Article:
- The Death Star (I wish I was a Star Wars fan to actually understand more of what was going on 😅)
✔ Quality aspects picked: Functionality, Testability, Operations, Resource Management, Disaster Control, Security and Permissions, Performance
- Wikipedia Donation Banners
✔ Quality aspects picked: Accessibility, Internationalization, User-friendliness, Performance, Security and Permissions, Concurrency
For more info check here.
I always wondered how networking was possible if you are working remotely. But there’s a solution for every problem right? So what if normal workplace scenarios like, heading out to get a glass of water and running into a co-worker at that point of time is not possible. You can always set up a meet to catch up with each others lives. The WaterCooler meet aims to do just that. I personally feel it is a great initiative to learn more about each other and take some time off work.
I would like to share one of the stories I got to hear on the WaterCooler by James. Early in his career he worked in an aviation company in the UK. The project was related to the network connectivity of the airplane during it’s entire journey. The code was written. The code was tested by flying the plane through UK Everything seemed to be working fine. Now the interesting part, during an international journey the network connection was working just fine uptil it suddenly disconnected completely. When the flight landed, the development team was called to figure out what went wrong. Turns out the flight passed through the equator (lattitude: 0) leading to the divide by zero error! 😱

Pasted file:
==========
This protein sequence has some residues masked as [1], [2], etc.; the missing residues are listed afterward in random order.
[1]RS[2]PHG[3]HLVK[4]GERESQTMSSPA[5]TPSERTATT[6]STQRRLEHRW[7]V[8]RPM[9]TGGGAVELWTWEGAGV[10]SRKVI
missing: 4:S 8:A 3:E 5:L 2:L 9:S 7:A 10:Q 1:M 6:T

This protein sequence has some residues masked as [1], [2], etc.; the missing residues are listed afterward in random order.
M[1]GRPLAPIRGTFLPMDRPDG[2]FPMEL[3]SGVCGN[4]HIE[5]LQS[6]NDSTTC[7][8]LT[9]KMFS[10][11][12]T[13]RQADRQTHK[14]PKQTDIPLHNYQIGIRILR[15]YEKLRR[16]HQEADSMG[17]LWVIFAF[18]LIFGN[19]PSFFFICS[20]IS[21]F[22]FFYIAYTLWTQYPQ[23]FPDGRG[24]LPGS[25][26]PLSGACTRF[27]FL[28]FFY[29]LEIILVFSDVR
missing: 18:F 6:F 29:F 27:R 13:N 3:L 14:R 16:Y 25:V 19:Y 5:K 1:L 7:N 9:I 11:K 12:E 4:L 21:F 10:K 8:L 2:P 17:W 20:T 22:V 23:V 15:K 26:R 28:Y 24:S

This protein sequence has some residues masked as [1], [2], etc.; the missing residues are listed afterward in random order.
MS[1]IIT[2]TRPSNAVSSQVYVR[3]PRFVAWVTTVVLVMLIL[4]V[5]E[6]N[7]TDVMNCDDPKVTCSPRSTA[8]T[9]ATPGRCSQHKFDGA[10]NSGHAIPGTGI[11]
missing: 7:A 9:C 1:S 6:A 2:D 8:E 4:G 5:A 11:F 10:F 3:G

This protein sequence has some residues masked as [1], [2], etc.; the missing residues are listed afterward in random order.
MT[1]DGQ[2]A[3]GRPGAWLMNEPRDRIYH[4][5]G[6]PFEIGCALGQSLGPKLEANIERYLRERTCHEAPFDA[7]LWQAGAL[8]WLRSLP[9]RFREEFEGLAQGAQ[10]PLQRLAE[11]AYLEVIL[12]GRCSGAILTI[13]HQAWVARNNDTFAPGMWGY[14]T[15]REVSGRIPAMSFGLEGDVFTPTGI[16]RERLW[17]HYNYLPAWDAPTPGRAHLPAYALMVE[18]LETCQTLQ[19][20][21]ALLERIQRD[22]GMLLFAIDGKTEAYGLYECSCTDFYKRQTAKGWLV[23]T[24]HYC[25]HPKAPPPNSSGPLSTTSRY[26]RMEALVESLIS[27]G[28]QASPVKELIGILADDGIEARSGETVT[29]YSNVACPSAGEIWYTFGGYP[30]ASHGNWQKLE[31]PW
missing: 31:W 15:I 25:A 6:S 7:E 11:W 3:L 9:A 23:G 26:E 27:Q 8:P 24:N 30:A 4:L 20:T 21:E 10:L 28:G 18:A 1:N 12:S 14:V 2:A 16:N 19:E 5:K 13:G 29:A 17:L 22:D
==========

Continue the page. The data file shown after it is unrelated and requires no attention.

For someone like me, who is just getting started as a developer, I loved interacting with the highly experienced members of the community. (Not kidding, few of them have years of experience greater than what my age is!)
This workshop was by far one of the best experiences I’ve had so far. The workshop was about learning basics of Test Driven Development - its rules and Red-Green-Refactor loop. The workshop was very interactive and all the participants worked together while writing code as well as refactoring it. (You can refer to the code for this workshop on GitHub)
As far as the internship is concerned, I’m quite on track. Currently, the second work period has begun. I still remember the day I had my first commits merged. It was and always will be special, for I had made my first ever contribution to the organization. Since the community bonding period, not only have my coding skills improve, I have even learnt the importance of good commit messages, bug reports and small patches. I have also gained a new sense of professionalism and a clearer view of what it meant to be working as a community! You can view my progress so far here.
The organization has been very helpful and welcoming since the day I began my application process. Whenever I was stuck with something, I have always received the guidance I need however silly my questions might have been. I see myself continuing to contribute to Wikimedia Foundation as a Volunteer even after the program ends.